(Wenger 1998: 52-3)
Wenger describes ‘participation’ and ‘reification’ as a duality of two constituent processes of the ‘negotiation of meaning’ fundamental to the human experience of meaning and thus to the nature of practice.
Negotiation of meaning
I would argue a ‘negotiation of meaning’ is taking place in the process of capturing and sharing tacit and explicit knowledge online, content is made open and accessible online where users comment, contribute, repurpose and reuse. Through participation the creator/s and the contributor/s become members of a community of practice, the ‘negotiation of meaning’ is taking place, through the process and convergence of participation (users) and reification the embodiment of the ‘the resource ’ (the online content).
Participation and Reification
I am interested in the different types of participation involved in open learning or ‘social learning’. Wenger describes participation as being both ‘personal and social’ (Wenger 1998: 56) its not collaboration or ‘ just engagement in practice’ that one can turn on and off as and when you feel like. Activate participation and negotiation of meaning can be achieved alone, a contributor of an online tutorial for example or as Wenger suggests, a child doing homework, a doctor making a decision, a traveller reading a book. “The concept of participation is meant to capture this profoundly social character of our experience of life.” (Wenger 1998: 57)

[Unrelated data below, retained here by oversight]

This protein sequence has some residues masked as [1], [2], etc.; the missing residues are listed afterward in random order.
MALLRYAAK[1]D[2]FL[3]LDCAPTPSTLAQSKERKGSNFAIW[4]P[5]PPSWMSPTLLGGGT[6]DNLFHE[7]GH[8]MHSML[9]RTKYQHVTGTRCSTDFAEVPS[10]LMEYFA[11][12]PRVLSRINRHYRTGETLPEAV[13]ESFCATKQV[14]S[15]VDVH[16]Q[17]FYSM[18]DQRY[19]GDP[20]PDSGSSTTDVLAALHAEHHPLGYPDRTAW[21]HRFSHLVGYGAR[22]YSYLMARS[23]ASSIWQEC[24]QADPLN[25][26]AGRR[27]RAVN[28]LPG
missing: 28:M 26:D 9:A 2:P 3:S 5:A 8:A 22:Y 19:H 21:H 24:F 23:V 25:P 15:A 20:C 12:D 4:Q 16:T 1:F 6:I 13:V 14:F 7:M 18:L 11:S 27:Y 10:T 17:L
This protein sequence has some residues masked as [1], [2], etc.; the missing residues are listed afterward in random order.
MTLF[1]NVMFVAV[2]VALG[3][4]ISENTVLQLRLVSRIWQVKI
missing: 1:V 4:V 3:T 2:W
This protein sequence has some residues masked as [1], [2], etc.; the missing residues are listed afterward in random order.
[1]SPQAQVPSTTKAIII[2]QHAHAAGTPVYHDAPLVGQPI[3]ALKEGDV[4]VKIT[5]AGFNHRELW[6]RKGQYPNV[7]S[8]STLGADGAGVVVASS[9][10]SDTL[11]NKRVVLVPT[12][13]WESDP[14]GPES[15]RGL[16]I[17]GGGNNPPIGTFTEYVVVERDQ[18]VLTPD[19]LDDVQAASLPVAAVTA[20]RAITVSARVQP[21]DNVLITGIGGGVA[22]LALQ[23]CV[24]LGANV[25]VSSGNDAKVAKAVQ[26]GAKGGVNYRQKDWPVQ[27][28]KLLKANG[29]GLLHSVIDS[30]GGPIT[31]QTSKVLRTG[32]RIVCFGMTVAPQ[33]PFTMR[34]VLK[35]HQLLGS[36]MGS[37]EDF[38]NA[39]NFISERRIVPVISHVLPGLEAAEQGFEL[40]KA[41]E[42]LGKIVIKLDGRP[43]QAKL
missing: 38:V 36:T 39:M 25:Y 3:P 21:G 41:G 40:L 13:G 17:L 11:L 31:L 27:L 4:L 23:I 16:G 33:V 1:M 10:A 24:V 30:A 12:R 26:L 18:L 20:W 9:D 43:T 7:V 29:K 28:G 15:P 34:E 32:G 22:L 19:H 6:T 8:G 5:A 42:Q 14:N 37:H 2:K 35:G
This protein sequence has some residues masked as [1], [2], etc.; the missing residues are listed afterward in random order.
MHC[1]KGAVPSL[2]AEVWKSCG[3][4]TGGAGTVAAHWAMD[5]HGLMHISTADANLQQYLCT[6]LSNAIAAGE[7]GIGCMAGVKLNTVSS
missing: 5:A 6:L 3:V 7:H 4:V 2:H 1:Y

In a ‘teacher centred’ art school environment practical studio based learning is negotiated between staff and students through a process of formal and informal exchange. With the reduction of contact time and increasing class sizes, open online learning could prove essential as the dynamic of participation changes, for example tacit and explicit knowledge is structured in a new ways, peer learning is encouraged, less onus is placed on the teacher and the student becomes a lot more empowered in the community of practice. Open learning provides many new and expanded communities of practice by sharing the experience of ‘negotiation of meaning’.
Wenger describes reification as ‘making it into a thing’, for example the online tutorial is a thing an illustration of an action or process is objectified, ‘with this comes negotiation of meaning’. Studio experiences and actions are reordered, reshaped and experienced a new, with the potential to change the nature of the activity itself through ‘shared experience and interactive negotiation’, a new teaching dynamic is introduced.
The duality of meaning
Wenger argues participation and reification are complementary and mutually reliant on each other and one cannot function without the other, the correct balance of each is essential, for example by giving form to tacit and explicit knowledge a new tool is created, the two process must evolve along side each other for ‘negotiation of meaning’ to take place.
Wenger, Etienne. (1998) Communities of Practice Learning, meaning and Identity. USA: Cambridge University Press
Lave, Jean & Wenger, Etienne. (1991) Situated Learning: Legitimate peripheral participation. USA: Cambridge University Press
COP Reading review by Chris Follows is licensed under a Creative Commons Attribution-NonCommercial-ShareAlike 3.0 Unported License.